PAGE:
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Non-Muslim view of Ali

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Title: Non-Muslim view of Ali  
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Non-Muslim view of Ali

This is a sub-article to Non-Muslim Islamic scholars and Ali.

Some non-Muslim scholars reject all hadith as fabrications, which colors their views. Others, like Wilferd Madelung, accept the hadith literature. A few of them, like Lammens, hold a negative view of Ali. Madelung criticizes this school of thought and, like many other non-Muslim Islamic scholars, praised Ali.

Contents

  • Reservations 1
    • Hadith 1.1
  • Views 2
    • Positive 2.1
      • Edward Gibbon 2.1.1
      • Sir William Muir 2.1.2
      • Khalil Gibran 2.1.3
      • Dr. Henry Stubbe 2.1.4
      • Robert Durey Osborn 2.1.5
      • Washington Irving 2.1.6
      • Simon Ockley 2.1.7
      • Philip Khuri Hitti 2.1.8
      • Thomas Carlyle 2.1.9
      • Gerald de Gaury 2.1.10
      • Charles Mills 2.1.11
    • Negative 2.2
      • Lammens 2.2.1
  • See also 3
  • References 4

Reservations

Hadith

Some other Islamic scholars do not accept narrations collected in later periods, and only study the early collections of narrations. This leads them to regard certain reported events as inauthentic or irrelevant.

Among events that these scholars reject on the grounds that they are not included in what they call "early sources" (meaning, essentially, the Sirat Rasul Allah of Muhammad ibn Ishaq) include:

  • In 9 A.H. (630 CE), Muhammad prepared to lead an expedition against Syria. This was the well-known expedition of Tabuk. He left Ali behind in charge of Madinah, saying

"Will you not be pleased that you will be to me like Aaron to Moses? But there will be no prophet after me.".[1]

  • That this was the only battle Muhammad engaged in without Ali at his side.

Wilferd Madelung has rejected the stance of indiscriminately dismissing everything not included in "early sources". He wrote in the preface to his book The Succession to Muhammad:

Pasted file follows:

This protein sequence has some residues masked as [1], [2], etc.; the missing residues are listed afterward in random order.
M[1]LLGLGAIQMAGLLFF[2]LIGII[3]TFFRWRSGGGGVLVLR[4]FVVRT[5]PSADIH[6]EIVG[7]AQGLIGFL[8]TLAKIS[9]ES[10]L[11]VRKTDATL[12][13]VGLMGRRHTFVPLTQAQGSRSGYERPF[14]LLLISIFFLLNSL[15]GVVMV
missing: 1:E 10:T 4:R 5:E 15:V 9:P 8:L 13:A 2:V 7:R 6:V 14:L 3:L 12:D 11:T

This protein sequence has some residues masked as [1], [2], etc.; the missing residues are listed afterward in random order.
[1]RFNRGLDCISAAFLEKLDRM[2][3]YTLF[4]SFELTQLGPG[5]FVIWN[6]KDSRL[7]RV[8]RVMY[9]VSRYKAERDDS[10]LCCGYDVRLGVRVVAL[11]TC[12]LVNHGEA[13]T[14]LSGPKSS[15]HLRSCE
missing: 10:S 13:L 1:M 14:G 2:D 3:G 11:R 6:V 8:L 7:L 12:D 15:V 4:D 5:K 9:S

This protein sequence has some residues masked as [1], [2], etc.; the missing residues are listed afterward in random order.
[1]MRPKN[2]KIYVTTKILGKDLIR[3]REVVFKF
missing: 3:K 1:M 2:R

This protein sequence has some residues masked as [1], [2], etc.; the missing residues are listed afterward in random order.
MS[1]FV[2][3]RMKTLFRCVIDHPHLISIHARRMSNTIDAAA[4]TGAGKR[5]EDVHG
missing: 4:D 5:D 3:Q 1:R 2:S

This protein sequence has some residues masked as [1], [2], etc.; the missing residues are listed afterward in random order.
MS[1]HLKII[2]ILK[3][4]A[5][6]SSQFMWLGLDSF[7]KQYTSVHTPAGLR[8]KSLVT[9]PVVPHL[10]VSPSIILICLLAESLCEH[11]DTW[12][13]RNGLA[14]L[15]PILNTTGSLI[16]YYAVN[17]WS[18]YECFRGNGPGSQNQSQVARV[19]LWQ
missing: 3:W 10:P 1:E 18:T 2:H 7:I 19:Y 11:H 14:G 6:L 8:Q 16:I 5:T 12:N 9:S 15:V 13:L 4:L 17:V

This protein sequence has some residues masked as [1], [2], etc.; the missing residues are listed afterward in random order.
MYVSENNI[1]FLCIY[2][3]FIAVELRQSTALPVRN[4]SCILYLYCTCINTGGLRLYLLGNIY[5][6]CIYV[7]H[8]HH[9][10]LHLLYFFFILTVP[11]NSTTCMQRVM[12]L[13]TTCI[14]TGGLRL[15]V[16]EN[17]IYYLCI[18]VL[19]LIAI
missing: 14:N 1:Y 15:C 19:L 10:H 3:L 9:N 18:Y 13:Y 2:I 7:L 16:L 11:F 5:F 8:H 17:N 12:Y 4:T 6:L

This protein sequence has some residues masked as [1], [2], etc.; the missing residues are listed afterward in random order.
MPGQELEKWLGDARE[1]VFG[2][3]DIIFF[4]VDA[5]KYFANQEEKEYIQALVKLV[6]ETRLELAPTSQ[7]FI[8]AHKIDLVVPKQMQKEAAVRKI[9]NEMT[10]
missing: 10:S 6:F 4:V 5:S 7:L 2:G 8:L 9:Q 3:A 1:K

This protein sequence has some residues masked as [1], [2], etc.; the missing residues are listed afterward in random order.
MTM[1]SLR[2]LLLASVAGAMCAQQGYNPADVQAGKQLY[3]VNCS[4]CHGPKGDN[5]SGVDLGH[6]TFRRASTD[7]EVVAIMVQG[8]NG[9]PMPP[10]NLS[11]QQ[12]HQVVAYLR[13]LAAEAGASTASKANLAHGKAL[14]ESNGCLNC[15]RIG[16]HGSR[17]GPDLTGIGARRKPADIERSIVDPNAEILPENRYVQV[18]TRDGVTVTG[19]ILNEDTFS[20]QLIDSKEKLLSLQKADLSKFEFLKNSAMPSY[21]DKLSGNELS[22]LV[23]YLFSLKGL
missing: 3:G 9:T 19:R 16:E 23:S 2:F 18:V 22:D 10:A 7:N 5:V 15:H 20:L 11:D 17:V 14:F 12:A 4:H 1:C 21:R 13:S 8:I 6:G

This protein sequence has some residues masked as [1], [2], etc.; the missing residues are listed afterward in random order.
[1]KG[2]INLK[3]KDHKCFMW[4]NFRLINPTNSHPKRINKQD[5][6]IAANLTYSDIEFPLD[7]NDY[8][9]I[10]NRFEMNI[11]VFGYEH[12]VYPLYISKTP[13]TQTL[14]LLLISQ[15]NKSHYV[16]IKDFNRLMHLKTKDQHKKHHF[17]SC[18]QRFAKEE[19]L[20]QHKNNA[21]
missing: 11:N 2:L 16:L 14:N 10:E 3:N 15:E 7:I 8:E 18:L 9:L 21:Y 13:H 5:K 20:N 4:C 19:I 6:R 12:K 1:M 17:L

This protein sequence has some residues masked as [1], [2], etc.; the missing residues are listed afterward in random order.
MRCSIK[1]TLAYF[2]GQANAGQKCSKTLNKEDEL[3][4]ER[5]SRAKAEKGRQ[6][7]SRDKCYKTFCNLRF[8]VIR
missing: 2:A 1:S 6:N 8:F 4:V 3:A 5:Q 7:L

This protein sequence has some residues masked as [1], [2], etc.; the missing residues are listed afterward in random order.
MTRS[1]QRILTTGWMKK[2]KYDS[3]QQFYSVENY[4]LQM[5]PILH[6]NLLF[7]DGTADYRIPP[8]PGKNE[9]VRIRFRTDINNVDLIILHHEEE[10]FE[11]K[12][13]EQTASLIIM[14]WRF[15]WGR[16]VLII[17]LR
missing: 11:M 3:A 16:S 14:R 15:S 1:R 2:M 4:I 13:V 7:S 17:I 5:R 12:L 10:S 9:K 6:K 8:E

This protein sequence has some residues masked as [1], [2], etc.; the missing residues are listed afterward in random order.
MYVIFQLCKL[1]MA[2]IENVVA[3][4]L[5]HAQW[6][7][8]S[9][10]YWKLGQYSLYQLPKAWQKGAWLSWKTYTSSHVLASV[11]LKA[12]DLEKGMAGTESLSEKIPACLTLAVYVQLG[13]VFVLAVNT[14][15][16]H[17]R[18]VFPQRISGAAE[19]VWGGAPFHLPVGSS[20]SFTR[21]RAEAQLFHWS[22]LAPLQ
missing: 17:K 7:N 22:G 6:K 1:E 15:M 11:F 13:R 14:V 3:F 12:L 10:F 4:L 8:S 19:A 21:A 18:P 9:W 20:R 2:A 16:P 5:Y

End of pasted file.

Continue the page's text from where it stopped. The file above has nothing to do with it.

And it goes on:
"work with the narrative sources, both those that have been available to historians for a long time and others that have been published recently, made it plain that their wholesale rejection as late fiction is unjustified and that with [not without] a judicious use of them a much more reliable and accurate portrait of the period can be drawn than has so far been realized.[2]"

Views

Positive

Edward Gibbon

Sir William Muir

Khalil Gibran

Dr. Henry Stubbe

Robert Durey Osborn

Washington Irving

Simon Ockley

Philip Khuri Hitti

Thomas Carlyle

Gerald de Gaury

Gerald opines that Ali was to be forever the paragon of Muslim nobility and chivalry.[14]

Charles Mills

Negative

Lammens

Lammens describes Ali as "dull-witted and incapable" in Scripta Pontificii Instituti Biblici [16]

Maxime Rodinson, a contemporary of Lammens, and a biographer of Muhammad, characterized Lammens as "filled with a holy contempt for Islam, for its 'delusive glory', and 'lascivious' prophet." [17]

Some modern authors feel Lammens has yet to be refuted.[18] Wilferd Madelung in his work "The Succession to Muhammad" provided a detailed critical analysis to Lammens' criticisms.

See also

References

  1. ^ See Hadith of position for references
  2. ^ Madelong, (1997) p.xi
  3. ^ The Decline and Fall of the Roman Empire, London, 1911, (originally published 1776-88) volume 5, pp. 381-2]
  4. ^ The Life of Mahomet, London, 1877, p. 250]
  5. ^ Morteza Motahhari, Islam and Religious Pluralism
  6. ^ George Jordac, the Voice of Human Justice
  7. ^ Henry Stubbe, An Account of the Rise and Progress of Mahometanism, 1705, p. 83
  8. ^ Islam Under the Arabs, 1876, p. 120
  9. ^ Lives of the Successors of Mahomet, London, 1850, p. 165
  10. ^ Lives of the Successors of Mahomet, London, 1850, pp. 187-8
  11. ^ History of the Saracens, London, 1894, p. 331
  12. ^ History of the Arabs, p. 183
  13. ^ May 8,
  14. ^ Rulers of Mecca p. 49
  15. ^ An history of Mohammedanism p. 89
  16. ^ Henri Lammens, Fatima and the Daughters of Muhammad, Rome and Paris: Scripta Pontificii Instituti Biblici, 1912. Translation by Ibn Warraq.
  17. ^ "A Critical Survey of Modern Studies of Muhammad" by Maxime Rodinson, p26, Revue Historique 229, 1963. Also see "Das Leben Muhammeds" by Frants Buhl, p367.
  18. ^ The Quest of the Historical Muhammad by F.E. Peters. International Journal of Middle Eastern Studies 23 (1991), p291-315. Cambridge University Press.
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